Corticomedullary phase images are acquired helically beginning 25-70 seconds after initiation of contrast material injection. We used a standard delay of 25 seconds. To ensure that enhancement of both renal cortex and medullae is homogeneous in all patients, nephrographic images should not be acquired until at least 100 seconds after initiation of contrast injection . Excretory phase images are usually obtained 3-5 minutes after injection of contrast material has begun.
If dedicated renal CT is requested, initial unenhanced scans are obtained throughout the kidneys followed by corticomedullary phase images and nephrographic or excretory phase images using the previously described protocols.
Our study results demonstrate that renal neoplasms show more enhancement in nephrographic phase(p =.001) compared to that in corticomedullary phase [Figure 2],[Figure 3].Normal renal cortex also showed more enhancement in nephrographic phase (p =.001) compared to that in corticomedullary phase. No statistically significant differences (p >.05) in enhancement were noted for the radiologically benign cysts when the two phases are compared. Tables 5 and 6 show that our results correlated with the study conducted by Birnbaum et al .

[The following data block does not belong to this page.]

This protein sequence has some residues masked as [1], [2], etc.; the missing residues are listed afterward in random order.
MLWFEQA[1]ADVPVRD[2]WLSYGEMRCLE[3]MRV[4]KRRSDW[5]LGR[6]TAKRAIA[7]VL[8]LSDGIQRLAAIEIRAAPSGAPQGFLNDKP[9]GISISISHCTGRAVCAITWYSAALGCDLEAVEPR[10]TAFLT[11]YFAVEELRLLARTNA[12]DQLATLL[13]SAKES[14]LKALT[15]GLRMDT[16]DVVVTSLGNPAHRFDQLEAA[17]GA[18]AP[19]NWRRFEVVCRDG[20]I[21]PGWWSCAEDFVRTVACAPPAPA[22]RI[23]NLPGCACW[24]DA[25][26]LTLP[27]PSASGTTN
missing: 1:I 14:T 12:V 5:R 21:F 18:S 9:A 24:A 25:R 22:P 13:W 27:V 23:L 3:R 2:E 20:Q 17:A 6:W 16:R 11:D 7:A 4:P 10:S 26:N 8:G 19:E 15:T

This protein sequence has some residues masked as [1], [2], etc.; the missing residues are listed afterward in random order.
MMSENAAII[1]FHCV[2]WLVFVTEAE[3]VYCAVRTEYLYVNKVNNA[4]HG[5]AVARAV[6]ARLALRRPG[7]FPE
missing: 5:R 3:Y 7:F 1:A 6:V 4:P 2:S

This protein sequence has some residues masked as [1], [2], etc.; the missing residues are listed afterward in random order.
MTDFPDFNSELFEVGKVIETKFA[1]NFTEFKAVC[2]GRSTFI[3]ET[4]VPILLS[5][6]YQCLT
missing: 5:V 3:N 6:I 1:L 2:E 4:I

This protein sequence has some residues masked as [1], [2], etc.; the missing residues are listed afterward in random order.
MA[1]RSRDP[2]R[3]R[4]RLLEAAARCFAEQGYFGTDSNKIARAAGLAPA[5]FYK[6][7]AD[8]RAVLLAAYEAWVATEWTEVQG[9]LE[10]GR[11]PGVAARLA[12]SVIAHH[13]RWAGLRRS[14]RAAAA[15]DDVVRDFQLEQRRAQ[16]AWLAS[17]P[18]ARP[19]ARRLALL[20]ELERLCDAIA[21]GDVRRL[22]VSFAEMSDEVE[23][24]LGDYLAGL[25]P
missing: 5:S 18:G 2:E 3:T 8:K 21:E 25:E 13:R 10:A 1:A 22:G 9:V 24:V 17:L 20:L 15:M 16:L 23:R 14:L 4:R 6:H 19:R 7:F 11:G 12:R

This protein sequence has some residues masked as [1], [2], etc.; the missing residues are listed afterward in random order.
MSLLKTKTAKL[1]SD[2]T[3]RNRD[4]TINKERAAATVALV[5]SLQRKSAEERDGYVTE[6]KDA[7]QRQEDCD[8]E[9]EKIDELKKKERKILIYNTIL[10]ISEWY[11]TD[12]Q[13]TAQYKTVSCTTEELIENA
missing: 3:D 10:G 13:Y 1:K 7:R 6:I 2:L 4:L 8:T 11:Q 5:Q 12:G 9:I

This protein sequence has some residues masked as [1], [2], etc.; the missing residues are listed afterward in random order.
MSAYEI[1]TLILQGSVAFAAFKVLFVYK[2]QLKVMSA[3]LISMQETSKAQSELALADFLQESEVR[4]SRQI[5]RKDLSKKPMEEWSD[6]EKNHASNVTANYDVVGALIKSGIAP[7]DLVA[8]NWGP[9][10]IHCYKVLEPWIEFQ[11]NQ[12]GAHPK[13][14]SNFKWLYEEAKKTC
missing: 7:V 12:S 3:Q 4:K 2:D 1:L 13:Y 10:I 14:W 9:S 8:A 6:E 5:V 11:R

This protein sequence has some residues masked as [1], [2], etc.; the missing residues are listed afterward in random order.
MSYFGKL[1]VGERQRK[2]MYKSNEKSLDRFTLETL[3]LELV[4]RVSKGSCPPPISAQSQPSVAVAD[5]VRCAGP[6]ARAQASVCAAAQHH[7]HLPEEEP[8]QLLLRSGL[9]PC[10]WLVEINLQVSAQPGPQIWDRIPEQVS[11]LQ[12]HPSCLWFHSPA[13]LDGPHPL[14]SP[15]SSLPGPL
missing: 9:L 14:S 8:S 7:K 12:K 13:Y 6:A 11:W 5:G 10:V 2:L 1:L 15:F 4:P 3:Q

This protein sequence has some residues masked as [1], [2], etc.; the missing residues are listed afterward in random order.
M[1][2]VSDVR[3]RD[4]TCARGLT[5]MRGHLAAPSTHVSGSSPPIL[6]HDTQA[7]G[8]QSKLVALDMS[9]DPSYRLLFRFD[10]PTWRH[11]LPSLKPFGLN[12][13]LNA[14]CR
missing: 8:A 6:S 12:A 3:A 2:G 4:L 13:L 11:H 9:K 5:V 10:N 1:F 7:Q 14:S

We demonstrated that renal veins were best visualized in corticomedullary phase and inferior vena cava was better visualized in nephrographic phase [Figure 4]. This correlated with studies published in literature. In a study conducted by Dahlman et al , two thrombi in renal vein were best visualized in corticomedullary phase and one thrombus in inferior vena cava was best visualised in nephrographic phase images. They concluded that renal veins were best visualized in corticomedullary phase and inferior vena cava is better visualized in nephrographic phase.
Conspicuity of renal neoplasms is better in nephrographic phase compared to corticomedullary phase. Renal veins are best visualised in corticomedullary phase and inferior vena cava is better visualized in nephrographic phase.
To conclude, if dedicated renal CT requested for a suspected renal mass, the helical scan series to be obtained are unenhanced, corticomedullary and nephrographic phase images.